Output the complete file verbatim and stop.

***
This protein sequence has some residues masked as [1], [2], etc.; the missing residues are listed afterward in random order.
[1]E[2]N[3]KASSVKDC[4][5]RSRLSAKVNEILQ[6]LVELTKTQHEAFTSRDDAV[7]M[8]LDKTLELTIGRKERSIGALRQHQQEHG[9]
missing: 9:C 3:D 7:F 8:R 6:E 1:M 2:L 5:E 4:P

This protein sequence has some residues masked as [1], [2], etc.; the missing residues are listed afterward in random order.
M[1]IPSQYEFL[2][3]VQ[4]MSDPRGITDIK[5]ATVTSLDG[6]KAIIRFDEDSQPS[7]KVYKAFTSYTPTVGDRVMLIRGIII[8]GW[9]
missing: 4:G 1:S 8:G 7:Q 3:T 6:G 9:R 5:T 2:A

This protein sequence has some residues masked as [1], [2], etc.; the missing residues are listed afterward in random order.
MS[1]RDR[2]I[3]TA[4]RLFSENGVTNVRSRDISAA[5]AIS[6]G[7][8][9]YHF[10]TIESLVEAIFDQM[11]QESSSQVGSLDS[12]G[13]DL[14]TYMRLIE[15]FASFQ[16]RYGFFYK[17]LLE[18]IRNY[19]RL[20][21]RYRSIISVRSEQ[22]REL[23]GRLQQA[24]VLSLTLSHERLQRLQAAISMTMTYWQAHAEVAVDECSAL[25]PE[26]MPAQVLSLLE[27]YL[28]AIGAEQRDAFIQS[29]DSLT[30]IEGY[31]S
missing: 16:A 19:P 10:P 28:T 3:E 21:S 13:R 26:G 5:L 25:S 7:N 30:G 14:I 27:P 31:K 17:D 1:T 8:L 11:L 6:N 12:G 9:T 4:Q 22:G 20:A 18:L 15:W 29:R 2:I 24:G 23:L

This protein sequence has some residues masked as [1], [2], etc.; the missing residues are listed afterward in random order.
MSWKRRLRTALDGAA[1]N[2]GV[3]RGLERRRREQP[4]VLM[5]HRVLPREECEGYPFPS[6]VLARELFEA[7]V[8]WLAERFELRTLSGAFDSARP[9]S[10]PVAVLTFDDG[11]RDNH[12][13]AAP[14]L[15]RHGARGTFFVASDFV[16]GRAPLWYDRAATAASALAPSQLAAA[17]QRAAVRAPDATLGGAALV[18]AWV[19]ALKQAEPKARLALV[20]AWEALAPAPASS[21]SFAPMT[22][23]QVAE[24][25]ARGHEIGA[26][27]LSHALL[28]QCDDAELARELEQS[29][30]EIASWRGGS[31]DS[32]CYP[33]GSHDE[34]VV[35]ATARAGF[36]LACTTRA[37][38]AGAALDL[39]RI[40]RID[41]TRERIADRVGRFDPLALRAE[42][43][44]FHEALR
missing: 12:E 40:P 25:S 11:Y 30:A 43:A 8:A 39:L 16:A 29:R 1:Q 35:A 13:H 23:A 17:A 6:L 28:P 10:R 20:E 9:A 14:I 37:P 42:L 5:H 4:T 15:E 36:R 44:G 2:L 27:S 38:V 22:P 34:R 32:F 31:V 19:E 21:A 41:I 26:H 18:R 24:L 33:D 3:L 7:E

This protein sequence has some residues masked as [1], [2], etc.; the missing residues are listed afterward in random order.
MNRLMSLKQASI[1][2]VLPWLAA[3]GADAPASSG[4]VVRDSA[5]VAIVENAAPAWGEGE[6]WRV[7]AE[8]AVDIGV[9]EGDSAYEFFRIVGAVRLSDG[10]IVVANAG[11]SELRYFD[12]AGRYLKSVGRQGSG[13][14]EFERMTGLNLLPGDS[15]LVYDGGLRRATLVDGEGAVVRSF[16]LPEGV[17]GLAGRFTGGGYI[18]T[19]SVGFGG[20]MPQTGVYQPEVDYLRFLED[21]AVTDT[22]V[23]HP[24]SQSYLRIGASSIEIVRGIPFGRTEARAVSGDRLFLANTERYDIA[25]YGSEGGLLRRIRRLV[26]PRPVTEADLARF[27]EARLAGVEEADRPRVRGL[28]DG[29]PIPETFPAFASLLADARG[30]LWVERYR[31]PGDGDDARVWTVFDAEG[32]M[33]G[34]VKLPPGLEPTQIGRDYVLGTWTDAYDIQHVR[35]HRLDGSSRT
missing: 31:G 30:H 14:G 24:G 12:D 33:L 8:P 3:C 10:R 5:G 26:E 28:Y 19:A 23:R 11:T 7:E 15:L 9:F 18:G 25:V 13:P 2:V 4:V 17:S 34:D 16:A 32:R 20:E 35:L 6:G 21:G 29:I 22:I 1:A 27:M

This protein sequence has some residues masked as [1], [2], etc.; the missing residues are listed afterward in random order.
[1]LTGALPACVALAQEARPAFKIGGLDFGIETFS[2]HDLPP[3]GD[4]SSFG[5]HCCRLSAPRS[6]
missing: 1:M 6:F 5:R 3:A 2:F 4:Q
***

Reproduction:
This protein sequence has some residues masked as [1], [2], etc.; the missing residues are listed afterward in random order.
[1]E[2]N[3]KASSVKDC[4][5]RSRLSAKVNEILQ[6]LVELTKTQHEAFTSRDDAV[7]M[8]LDKTLELTIGRKERSIGALRQHQQEHG[9]
missing: 9:C 3:D 7:F 8:R 6:E 1:M 2:L 5:E 4:P

This protein sequence has some residues masked as [1], [2], etc.; the missing residues are listed afterward in random order.
M[1]IPSQYEFL[2][3]VQ[4]MSDPRGITDIK[5]ATVTSLDG[6]KAIIRFDEDSQPS[7]KVYKAFTSYTPTVGDRVMLIRGIII[8]GW[9]
missing: 4:G 1:S 8:G 7:Q 3:T 6:G 9:R 5:T 2:A

This protein sequence has some residues masked as [1], [2], etc.; the missing residues are listed afterward in random order.
MS[1]RDR[2]I[3]TA[4]RLFSENGVTNVRSRDISAA[5]AIS[6]G[7][8][9]YHF[10]TIESLVEAIFDQM[11]QESSSQVGSLDS[12]G[13]DL[14]TYMRLIE[15]FASFQ[16]RYGFFYK[17]LLE[18]IRNY[19]RL[20][21]RYRSIISVRSEQ[22]REL[23]GRLQQA[24]VLSLTLSHERLQRLQAAISMTMTYWQAHAEVAVDECSAL[25]PE[26]MPAQVLSLLE[27]YL[28]AIGAEQRDAFIQS[29]DSLT[30]IEGY[31]S
missing: 16:A 19:P 10:P 28:T 3:E 21:S 13:R 26:G 5:L 25:S 7:N 30:G 14:I 27:P 31:K 17:D 1:T 8:L 11:L 6:N 12:G 9:T 4:Q 22:G 20:A 18:L 15:W 29:R 2:I 24:G 23:L

This protein sequence has some residues masked as [1], [2], etc.; the missing residues are listed afterward in random order.
MSWKRRLRTALDGAA[1]N[2]GV[3]RGLERRRREQP[4]VLM[5]HRVLPREECEGYPFPS[6]VLARELFEA[7]V[8]WLAERFELRTLSGAFDSARP[9]S[10]PVAVLTFDDG[11]RDNH[12][13]AAP[14]L[15]RHGARGTFFVASDFV[16]GRAPLWYDRAATAASALAPSQLAAA[17]QRAAVRAPDATLGGAALV[18]AWV[19]ALKQAEPKARLALV[20]AWEALAPAPASS[21]SFAPMT[22][23]QVAE[24][25]ARGHEIGA[26][27]LSHALL[28]QCDDAELARELEQS[29][30]EIASWRGGS[31]DS[32]CYP[33]GSHDE[34]VV[35]ATARAGF[36]LACTTRA[37][38]AGAALDL[39]RI[40]RID[41]TRERIADRVGRFDPLALRAE[42][43][44]FHEALR
missing: 12:E 40:P 25:S 11:Y 30:A 43:A 8:A 39:L 16:A 29:R 1:Q 35:A 13:H 23:A 17:A 6:L 28:P 10:R 20:E 9:A 14:I 37:P 42:L 5:H 4:T 15:E 36:R 44:G 2:L 27:S 38:V 22:P 34:R 32:F 31:V 19:E 21:A 41:I 26:H 18:R 24:L 33:D 3:L 7:E

This protein sequence has some residues masked as [1], [2], etc.; the missing residues are listed afterward in random order.
MNRLMSLKQASI[1][2]VLPWLAA[3]GADAPASSG[4]VVRDSA[5]VAIVENAAPAWGEGE[6]WRV[7]AE[8]AVDIGV[9]EGDSAYEFFRIVGAVRLSDG[10]IVVANAG[11]SELRYFD[12]AGRYLKSVGRQGSG[13][14]EFERMTGLNLLPGDS[15]LVYDGGLRRATLVDGEGAVVRSF[16]LPEGV[17]GLAGRFTGGGYI[18]T[19]SVGFGG[20]MPQTGVYQPEVDYLRFLED[21]AVTDT[22]V[23]HP[24]SQSYLRIGASSIEIVRGIPFGRTEARAVSGDRLFLANTERYDIA[25]YGSEGGLLRRIRRLV[26]PRPVTEADLARF[27]EARLAGVEEADRPRVRGL[28]DG[29]PIPETFPAFASLLADARG[30]LWVERYR[31]PGDGDDARVWTVFDAEG[32]M[33]G[34]VKLPPGLEPTQIGRDYVLGTWTDAYDIQHVR[35]HRLDGSSRT
missing: 31:G 30:H 14:G 24:G 12:D 33:L 8:P 3:C 10:R 5:G 26:E 28:Y 19:A 23:R 11:T 7:E 15:L 9:F 18:G 25:V 13:P 2:V 4:V 17:S 34:D 16:A 32:R 20:E 35:L 6:G 21:G 29:I 22:I 1:A 27:M

This protein sequence has some residues masked as [1], [2], etc.; the missing residues are listed afterward in random order.
[1]LTGALPACVALAQEARPAFKIGGLDFGIETFS[2]HDLPP[3]GD[4]SSFG[5]HCCRLSAPRS[6]
missing: 1:M 6:F 5:R 3:A 2:F 4:Q